|Photo by: REUTERS/Sharif Karim|
Will EU heed Washington’s calls to ban Hezbollah?
By BENJAMIN WEINTHAL, JERUSALEM POST CORRESPONDENT
Analysis: Hezbollah "not just Israeli issue" but also affects Americans, Syrians, Europeans, says US expert.
WASHINGTON – US senators urged the European Union last week, in a resolution
sponsored by Sen. Joseph Lieberman (I-Connecticut), to take sanctions action
against Hezbollah in Europe.
The contentious difference of opinion
between the Europeans and the Americans on a ban of Hezbollah has not evaporated
from the media and political radar screens in the United States. Sensing shifts
in Europe’s openness to outlaw the Lebanese Shi’ite organization, over 50
senators joined Lieberman to push European governments to criminalize
The US effort to persuade the EU to ban Hezbollah is taking
the shape of a similar spat in 2003, when Washington exerted pressure on a
reluctant Europe to outlaw Hamas. Responding to a Hamas suicide bomb attack in
Jerusalem that year, which murdered 22 people, then-British foreign secretary
Jack Straw said “given the outrage perpetrated by Hamas and which killed so many
innocent people and for which there was no conceivable justification, we’ve
taken a political decision to freeze the assets of Hamas and other
France and Germany initially resisted the EU ban of Hamas in
2003. The two countries both – following the pattern of 2003 – show no appetite
for listing Hezbollah as a terrorist entity.
Speaking with The Jerusalem
Post in Washington, Mark Dubowitz, executive-director of the Foundation for
Defense of Democracies, said “European leaders do not fully grasp the extent to
which American policy makers, counter-terrorism officials, military personnel and
the general public see Hezbollah as a severe danger to our national
“This is not only an Israeli or Jewish issue. Hezbollah
is seen here in America as a murderous terrorist organization and as a partner
of an Iranian regime which has waged war against the West and its own people,”
“Americans have not forgotten the American and European blood that
Hezbollah and Iran have shed and the continued threat that they both still
represent to our safety.”
Dubowitz, a leading expert on transatlantic
counter-terrorism policies targeting Iran and its proxy Hezbollah, added, “If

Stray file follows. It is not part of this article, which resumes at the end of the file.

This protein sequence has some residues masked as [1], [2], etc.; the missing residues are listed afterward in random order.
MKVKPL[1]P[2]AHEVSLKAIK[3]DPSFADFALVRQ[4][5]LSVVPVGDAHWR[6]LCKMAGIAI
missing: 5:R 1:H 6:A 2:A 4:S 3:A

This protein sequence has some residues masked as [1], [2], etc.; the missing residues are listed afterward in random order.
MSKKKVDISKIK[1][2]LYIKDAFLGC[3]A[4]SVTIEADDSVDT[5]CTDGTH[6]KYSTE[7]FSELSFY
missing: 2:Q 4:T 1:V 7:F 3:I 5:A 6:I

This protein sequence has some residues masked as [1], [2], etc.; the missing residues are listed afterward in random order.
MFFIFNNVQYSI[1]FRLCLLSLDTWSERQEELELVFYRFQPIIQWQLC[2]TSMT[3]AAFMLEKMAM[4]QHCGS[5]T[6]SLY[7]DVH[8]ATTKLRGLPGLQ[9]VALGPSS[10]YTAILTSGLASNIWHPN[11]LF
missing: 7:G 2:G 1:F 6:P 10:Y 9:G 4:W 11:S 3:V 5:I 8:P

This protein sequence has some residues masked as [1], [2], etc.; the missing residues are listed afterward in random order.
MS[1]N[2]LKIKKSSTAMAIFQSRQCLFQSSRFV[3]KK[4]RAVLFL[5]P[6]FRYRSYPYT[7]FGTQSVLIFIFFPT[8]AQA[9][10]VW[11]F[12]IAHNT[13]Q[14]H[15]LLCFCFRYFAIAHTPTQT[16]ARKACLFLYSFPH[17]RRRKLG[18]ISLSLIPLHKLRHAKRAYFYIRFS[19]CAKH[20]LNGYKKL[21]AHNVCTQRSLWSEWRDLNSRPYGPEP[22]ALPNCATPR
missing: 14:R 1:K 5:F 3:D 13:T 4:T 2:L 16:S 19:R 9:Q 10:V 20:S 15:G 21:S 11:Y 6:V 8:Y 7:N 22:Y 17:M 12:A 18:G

Europe is unwilling to designate Hezbollah as a terrorist organization, after
the Obama administration and Democrats and Republicans in Congress have implored
their European counterparts to recognize the nature and gravity of the Hezbollah
global threat, it raises reasonable concerns that a transatlantic partnership
that defeated previous threats to Western democracies in the 20th century may
not be capable of defeating the deadly ones of the 21st century.”
the exceptions of a small number of continental European politicians, there has
been no groundswell of members of parliament across Europe – in contrast with
the US – looking to outlaw Hezbollah within the borders of the EU.
notable exceptions are Italian MP Fiamma Nirenstein and German MP Philipp
Missfelder, the spokesman for Chancellor Angela Merkel’s party in the Bundestag,
who have both advocated that the EU include Hezbollah into its terror
Josh Block, a former Clinton administration official and CEO of The
Israel Project, a US pro-Israel organization based in Washington, told the Post
“Iran’s terrorist army Hezbollah has killed more Americans than any terrorist
group except al-Qaida, and according to intelligence officials, in the past year
has been more active in plotting and conducting terrorist attacks outside of the
Middle East than in the last 20 years, including in Europe, Azerbaijan, Cyprus,
Thailand, and North America.
“When the White House counterterrorism chief
says that the EU’s ‘failure to designate Hezbollah as a terrorist organization
makes it more difficult to defend our countries and protect our citizens,’ one
wonders if the European Union understands or cares,” he said.
failure to define the global terrorist organization for what it is calls into
question the EU’s commitment to fighting terrorism and supporting peace in the
Middle East, their interest in the welfare of innocent Syrian victims of
Hezbollah, Iran and [Bashar] Assad’s sadistic partnership, and general ability
of the EU to function in a serious manner.”
European diplomats from Spain
and France have told the Post that blacklisting Hezbollah is contingent on the
outcome of the Bulgarian investigation into a July bombing in Burgas which
killed five Israelis and their Bulgarian bus driver. American and Israeli
intelligence officials believe a joint Hezbollah-Iran operation executed the
suicide bombing. Europe has held the line on its ban of Hamas in 2003.
Hezbollah’s terrorism is equally deadly and there are no shortage of compelling
reasons to evict Hezbollah from European soil.
Benjamin Weinthal is a
European affairs correspondent for The Jerusalem Post and a fellow with the
Foundation for Defense of Democracies.